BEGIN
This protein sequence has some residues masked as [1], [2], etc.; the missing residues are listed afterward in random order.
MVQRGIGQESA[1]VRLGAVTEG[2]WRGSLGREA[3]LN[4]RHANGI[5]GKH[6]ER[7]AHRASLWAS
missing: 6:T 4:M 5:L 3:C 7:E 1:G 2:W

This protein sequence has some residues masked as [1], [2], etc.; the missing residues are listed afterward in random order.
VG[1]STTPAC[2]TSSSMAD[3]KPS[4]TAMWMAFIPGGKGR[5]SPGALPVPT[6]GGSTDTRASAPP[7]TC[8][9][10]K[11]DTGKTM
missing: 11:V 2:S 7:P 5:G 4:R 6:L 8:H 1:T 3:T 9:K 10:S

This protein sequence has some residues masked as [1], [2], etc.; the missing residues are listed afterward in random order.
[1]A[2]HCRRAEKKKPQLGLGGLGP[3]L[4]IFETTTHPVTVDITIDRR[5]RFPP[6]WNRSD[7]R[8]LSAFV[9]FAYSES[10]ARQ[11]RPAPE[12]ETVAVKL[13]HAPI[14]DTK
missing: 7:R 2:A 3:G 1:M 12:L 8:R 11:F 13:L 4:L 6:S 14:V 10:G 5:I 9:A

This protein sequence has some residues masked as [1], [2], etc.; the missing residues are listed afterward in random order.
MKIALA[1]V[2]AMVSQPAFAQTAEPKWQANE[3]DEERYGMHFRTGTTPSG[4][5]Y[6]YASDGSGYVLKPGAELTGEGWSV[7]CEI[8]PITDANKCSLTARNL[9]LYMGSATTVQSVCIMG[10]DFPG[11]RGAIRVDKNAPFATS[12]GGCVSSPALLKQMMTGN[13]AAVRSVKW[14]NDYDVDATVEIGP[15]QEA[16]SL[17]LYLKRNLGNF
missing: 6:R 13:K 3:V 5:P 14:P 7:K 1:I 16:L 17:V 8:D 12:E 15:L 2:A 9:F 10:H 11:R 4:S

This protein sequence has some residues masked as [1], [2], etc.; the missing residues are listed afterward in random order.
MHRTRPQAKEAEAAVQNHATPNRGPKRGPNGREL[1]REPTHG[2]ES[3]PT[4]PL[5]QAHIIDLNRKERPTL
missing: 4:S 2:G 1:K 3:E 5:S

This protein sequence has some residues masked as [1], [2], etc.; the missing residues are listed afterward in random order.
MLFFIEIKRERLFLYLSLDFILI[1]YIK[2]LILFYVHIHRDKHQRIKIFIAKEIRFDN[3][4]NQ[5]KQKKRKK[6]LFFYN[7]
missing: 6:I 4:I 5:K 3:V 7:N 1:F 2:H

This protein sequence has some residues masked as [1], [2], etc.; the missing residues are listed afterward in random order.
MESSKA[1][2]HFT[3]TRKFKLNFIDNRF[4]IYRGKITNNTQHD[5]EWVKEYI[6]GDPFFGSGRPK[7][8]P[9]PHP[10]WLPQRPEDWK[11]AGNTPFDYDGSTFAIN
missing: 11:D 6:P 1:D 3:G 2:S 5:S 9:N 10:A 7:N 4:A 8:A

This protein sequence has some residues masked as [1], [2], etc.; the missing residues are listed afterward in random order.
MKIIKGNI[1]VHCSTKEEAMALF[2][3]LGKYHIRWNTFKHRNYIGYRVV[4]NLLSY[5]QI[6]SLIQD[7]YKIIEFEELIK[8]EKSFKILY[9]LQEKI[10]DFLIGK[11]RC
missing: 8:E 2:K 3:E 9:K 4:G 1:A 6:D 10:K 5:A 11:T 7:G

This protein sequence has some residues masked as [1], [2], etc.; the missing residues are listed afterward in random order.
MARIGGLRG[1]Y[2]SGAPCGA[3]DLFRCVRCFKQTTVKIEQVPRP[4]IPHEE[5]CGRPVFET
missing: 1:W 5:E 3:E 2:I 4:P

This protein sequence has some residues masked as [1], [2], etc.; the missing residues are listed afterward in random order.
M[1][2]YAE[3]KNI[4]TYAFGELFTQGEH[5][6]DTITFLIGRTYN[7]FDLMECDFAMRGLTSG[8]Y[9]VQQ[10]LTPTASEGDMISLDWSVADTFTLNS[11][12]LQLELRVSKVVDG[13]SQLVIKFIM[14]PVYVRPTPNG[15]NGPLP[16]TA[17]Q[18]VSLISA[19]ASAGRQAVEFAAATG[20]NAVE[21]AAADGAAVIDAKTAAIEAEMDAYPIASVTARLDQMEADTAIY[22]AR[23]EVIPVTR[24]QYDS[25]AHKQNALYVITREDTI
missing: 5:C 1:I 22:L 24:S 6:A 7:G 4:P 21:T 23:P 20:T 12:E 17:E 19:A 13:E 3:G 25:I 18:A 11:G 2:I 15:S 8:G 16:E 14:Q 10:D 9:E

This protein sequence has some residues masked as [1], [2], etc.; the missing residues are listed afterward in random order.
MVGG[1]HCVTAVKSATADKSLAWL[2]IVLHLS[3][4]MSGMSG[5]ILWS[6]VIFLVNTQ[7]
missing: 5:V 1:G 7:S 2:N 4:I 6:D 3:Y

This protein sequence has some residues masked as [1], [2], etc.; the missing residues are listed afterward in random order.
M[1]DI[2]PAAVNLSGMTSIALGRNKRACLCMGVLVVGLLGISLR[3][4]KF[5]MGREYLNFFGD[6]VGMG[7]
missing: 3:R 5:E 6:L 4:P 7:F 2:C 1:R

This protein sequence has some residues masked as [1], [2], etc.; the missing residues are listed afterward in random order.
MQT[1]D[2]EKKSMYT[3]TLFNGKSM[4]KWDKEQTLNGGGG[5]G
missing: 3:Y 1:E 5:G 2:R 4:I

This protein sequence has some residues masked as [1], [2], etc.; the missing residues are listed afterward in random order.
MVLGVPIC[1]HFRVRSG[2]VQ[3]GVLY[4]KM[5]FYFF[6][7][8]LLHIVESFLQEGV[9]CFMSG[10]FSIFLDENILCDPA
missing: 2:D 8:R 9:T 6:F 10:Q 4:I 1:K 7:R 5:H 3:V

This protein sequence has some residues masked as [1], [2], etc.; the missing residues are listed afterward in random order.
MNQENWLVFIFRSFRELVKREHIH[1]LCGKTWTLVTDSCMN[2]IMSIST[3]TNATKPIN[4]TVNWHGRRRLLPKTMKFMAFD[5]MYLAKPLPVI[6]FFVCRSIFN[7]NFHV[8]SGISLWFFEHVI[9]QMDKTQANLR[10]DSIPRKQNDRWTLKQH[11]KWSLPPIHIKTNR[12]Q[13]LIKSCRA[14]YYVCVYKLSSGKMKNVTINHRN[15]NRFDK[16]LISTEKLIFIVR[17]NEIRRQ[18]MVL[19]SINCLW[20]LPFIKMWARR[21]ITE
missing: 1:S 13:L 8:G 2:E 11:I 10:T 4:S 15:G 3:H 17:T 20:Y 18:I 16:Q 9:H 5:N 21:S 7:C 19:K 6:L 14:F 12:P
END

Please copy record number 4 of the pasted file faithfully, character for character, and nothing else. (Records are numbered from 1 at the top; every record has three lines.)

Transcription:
This protein sequence has some residues masked as [1], [2], etc.; the missing residues are listed afterward in random order.
MKIALA[1]V[2]AMVSQPAFAQTAEPKWQANE[3]DEERYGMHFRTGTTPSG[4][5]Y[6]YASDGSGYVLKPGAELTGEGWSV[7]CEI[8]PITDANKCSLTARNL[9]LYMGSATTVQSVCIMG[10]DFPG[11]RGAIRVDKNAPFATS[12]GGCVSSPALLKQMMTGN[13]AAVRSVKW[14]NDYDVDATVEIGP[15]QEA[16]SL[17]LYLKRNLGNF
missing: 6:R 13:K 3:V 5:P 14:P 7:K 1:I 16:L 17:V 8:D 12:E 15:L 2:A 9:F 10:H 11:R 4:S